Provided you are over 16 years old and meet the general health, drug and alcohol-free, and physical requirements, as well as the specific skills requirements, age is not a factor in the resources sector. The average age of a mine worker is 48 years old and many new entrants to the industry are well over 50.
What employment opportunities are there for women?
Heaps!! Mining and oil and gas companies are continually looking for more ways to attract women to work in the industry. Women are highly valued members of any team across the entire industry. The principles of equal opportunity for all employees, regardless of race, sex or physical disability apply across the resources sector and companies promote a diverse working environment free from discrimination or harassment.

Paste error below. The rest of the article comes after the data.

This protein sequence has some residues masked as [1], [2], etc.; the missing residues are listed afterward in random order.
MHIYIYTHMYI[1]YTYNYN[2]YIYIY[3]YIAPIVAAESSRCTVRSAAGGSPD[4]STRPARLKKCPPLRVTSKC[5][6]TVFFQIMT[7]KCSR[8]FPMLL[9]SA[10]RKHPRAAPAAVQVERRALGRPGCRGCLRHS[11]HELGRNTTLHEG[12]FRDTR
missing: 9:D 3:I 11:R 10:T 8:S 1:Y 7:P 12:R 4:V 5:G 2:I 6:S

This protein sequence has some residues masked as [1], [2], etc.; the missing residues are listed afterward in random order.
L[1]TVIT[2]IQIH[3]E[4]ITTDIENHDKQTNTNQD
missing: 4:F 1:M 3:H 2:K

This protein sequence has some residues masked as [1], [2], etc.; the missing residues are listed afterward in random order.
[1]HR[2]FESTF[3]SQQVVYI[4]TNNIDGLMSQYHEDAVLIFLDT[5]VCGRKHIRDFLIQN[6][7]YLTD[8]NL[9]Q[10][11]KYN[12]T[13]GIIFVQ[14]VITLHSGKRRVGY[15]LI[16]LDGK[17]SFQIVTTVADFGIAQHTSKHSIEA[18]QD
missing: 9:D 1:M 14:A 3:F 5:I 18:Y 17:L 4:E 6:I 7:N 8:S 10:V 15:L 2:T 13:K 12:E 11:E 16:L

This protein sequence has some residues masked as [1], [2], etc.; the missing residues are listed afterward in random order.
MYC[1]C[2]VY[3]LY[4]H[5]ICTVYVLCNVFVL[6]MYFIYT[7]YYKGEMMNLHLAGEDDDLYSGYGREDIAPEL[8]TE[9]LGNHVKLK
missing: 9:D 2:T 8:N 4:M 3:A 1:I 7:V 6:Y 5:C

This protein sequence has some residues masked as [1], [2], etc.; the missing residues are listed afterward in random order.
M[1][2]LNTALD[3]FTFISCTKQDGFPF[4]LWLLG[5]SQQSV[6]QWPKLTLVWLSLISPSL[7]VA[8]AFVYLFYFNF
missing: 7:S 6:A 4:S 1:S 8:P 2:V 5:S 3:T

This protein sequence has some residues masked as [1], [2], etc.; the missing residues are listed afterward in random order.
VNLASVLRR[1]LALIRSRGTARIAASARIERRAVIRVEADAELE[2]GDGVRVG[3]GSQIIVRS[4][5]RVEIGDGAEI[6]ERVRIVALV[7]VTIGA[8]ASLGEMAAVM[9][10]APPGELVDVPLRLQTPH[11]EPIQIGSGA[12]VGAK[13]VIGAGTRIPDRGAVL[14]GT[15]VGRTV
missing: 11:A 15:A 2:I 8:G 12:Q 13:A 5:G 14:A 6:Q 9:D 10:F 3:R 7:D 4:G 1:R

For more information about opportunities for women in the resources sector, see Gender Diversity.
What sorts of people are best suited to work in the resources sector?
While the specific skills needed vary from site to site, in general, resources companies look for people who:
- Have a positive approach to safety and risk management;
- Have a positive, willing attitude, ready to 'have a go';
- Are in good general physical and mental health;
- Accept and adhere to the importance of being 'fit for work', by ensuring they are not impaired by fatigue, drugs or alcohol when at work;
- Are willing to relocate or travel to remote sites; and
- Are ready to learn and develop more skills
What major resources companies operate in Australia?
Member companies of the industry peak bodies represent the majority of resources companies with operations or interests in Australia. Follow the links to further listings of resources sector companies that are members of the following peak bodies:
- Minerals Council of Australia
- Chamber of Minerals and Energy of Western Australia